By Nick Nunn, Staff Writer
The Madison City Council discussed the topic of crosswalk safety with the Madison Police Chief Bill Ashburn during their Sept. 13 work session.
Chief Ashburn stated during the meeting that crosswalk safety is “one of our biggest topics” and that the responsibility for that safety is shared between the drivers and the pedestrians.
“We do what we can to make [crosswalks] as safe as possible,” said Ashburn, but noted that pedestrians must take it upon themselves to make sure drivers see them enter the crosswalks.
“You have the right of way, but you’re going to lose,” stated Ashburn, referring to pedestrians that don’t take the necessary precautions.
Pedestrians also rely on drivers to make good decisions, but, because of the human element, there is still the possibility for drivers to make mistakes while driving.
“I don’t know how to take that factor out of it,” said Ashburn, who then said that, since the police department has only two deputies on duty at night, they cannot devote manpower to sit and monitor the crossings constantly.
City Manager David Nunn added that “as long as cars and people are on the same plane, they are going to be interacting.”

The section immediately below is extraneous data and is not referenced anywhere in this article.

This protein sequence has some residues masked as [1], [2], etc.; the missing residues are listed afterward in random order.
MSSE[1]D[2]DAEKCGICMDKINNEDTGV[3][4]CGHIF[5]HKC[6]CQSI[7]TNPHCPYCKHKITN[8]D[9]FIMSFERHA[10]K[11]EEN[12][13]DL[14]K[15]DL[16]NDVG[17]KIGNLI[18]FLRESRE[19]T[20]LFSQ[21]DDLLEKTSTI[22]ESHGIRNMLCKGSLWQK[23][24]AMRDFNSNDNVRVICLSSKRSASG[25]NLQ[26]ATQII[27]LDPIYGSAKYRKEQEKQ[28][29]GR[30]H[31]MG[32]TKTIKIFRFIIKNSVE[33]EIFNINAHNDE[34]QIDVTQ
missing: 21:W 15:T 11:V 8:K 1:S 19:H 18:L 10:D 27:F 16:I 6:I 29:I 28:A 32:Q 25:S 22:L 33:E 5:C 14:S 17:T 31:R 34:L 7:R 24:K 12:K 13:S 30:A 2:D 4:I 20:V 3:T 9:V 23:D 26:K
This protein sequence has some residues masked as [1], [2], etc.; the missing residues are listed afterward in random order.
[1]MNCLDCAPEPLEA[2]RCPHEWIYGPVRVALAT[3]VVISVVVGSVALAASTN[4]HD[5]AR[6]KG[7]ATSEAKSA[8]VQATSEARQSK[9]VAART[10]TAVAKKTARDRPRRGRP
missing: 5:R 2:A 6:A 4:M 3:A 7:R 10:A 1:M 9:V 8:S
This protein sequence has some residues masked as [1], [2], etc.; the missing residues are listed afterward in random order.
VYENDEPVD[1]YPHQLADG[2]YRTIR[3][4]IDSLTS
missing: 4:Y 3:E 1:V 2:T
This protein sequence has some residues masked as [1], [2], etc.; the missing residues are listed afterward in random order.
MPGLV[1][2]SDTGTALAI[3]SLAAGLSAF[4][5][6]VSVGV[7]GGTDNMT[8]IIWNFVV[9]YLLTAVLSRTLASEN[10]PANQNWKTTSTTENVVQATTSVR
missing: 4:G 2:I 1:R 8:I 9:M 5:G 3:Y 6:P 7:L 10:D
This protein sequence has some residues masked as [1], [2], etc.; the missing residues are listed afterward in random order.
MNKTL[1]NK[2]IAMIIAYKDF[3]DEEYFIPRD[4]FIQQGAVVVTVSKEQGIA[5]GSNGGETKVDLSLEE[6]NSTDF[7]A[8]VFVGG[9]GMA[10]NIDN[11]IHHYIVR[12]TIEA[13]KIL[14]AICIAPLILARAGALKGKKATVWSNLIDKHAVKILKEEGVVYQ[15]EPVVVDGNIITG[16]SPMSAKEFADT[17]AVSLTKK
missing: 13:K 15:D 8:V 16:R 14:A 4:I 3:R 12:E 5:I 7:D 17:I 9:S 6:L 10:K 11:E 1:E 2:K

Council Member Michael Naples stated that “speed and the sightlines are the two things we have to address” and suggested that some of the parking spots near crosswalks downtown should be given up for better visibility.
Mayor Bruce Gilbert inquired into the origin of the crosswalk on Main Street near the Chop House, asking whether or not the crosswalk is “just in the wrong place” to begin with.
Nunn stated that, as of now, he is completing plans to submit to the Department of Transportation, who will then come in and look at different safety packages for the crosswalks.
Eric Joyce, citizen of Madison, asked Chief Ashburn if the police department is doing all it can to enforce crosswalk and speeding violations in downtown Madison.
“I never see [speed guns] being used,” stated Joyce regarding speed limit enforcement downtown.
“They’re absolutely being used,” responded Ashburn, who said that the police department is writing “tenfold” the number of warnings they were writing before, and that the reason more of those warnings aren’t tickets is because drivers must exceed the speed limit by more than 10 miles per hour in order to receive a citation.
“They need to be afraid that they’re going to receive a citation,” said Joyce, who then stated that he “bristle[s]” at the suggestion that pedestrians have the responsibility in the crosswalks and that they need to be protected if they are “too stupid to protect themselves.”
The Madison City Council also voted to approve the extension of the city’s refinancing of Town Park. The original term expired in September, and the extension is for approximately six months, which will allow the city enough time to explore the best method for refinancing the park.